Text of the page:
When women with lupus want to have children, they turn to Dr. Eliza Chakravarty
It started with the bulletin board.
There, on a framed, cork rectangle that now hangs on the south wall of her office, Dr. Eliza Chakravarty began pinning up photos and cards featuring the children she calls “my babies.” And most were very young indeed. Swaddled in blankets or cradled in the arms of mothers and dads. One dressed as a mermaid. Another in a knit Winnie the Pooh costume. Many so new to the world their necks couldn’t yet support their oversized heads.
The board filled, but the photos and cards kept coming. Chakravarty couldn’t bear the thought of stowing even a single one in a drawer. So, on the wall behind her desk at the Oklahoma Medical Research Foundation, she continued the gallery.
But as the photo parade stretched out, a funny thing happened. The babies were joined by laughing toddlers. A young girl whitewater rafting. A pair of preschool-aged siblings doing their best Bruce Lee imitations.
“It’s hard to believe, but some of the kids are about to start first grade,” says Chakravarty.
While none are her biological children, Chakravarty tracks their progress almost as if they were. Really, it’s not a stretch to say she helped bring each one into the world.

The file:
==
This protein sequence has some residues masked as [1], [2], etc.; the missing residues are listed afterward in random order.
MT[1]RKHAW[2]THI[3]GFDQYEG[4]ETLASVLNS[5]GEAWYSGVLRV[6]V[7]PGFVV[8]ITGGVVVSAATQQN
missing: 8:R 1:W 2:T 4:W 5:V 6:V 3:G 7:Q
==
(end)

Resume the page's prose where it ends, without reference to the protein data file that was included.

In OMRF’s Rheumatology Research Clinic, where she’s been seeing patients since joining the foundation in 2011, the physician-scientist has developed a rare specialty: helping women with lupus have healthy pregnancies and healthy babies.
Although she’s not an obstetrician or a gynecologist, Chakravarty uses her training as an immunologist and a rheumatologist to guide women with lupus from conception to childbirth. She’s one of only a small cadre of physicians in the U.S. who focus on this area. But in a country with as many as 1.5 million lupus patients—overwhelmingly women, and many of child-bearing age—it’s an area of medicine that needs more attention, she says.
“Most American doctors have the philosophy of not giving any meds during pregnancy because of potential birth defects.” But, it turns out that “the underlying disease is actually the biggest risk to pregnancy.” For the best chances of a healthy pregnancy, she says, doctors should use the proper medications to keep the mother’s lupus in check.
It’s a fine line, but Chakravarty has made a career of walking it successfully. Still, it wasn’t long ago that her specialty was virtually unthinkable—right along with the idea of a woman with lupus wanting to have a child.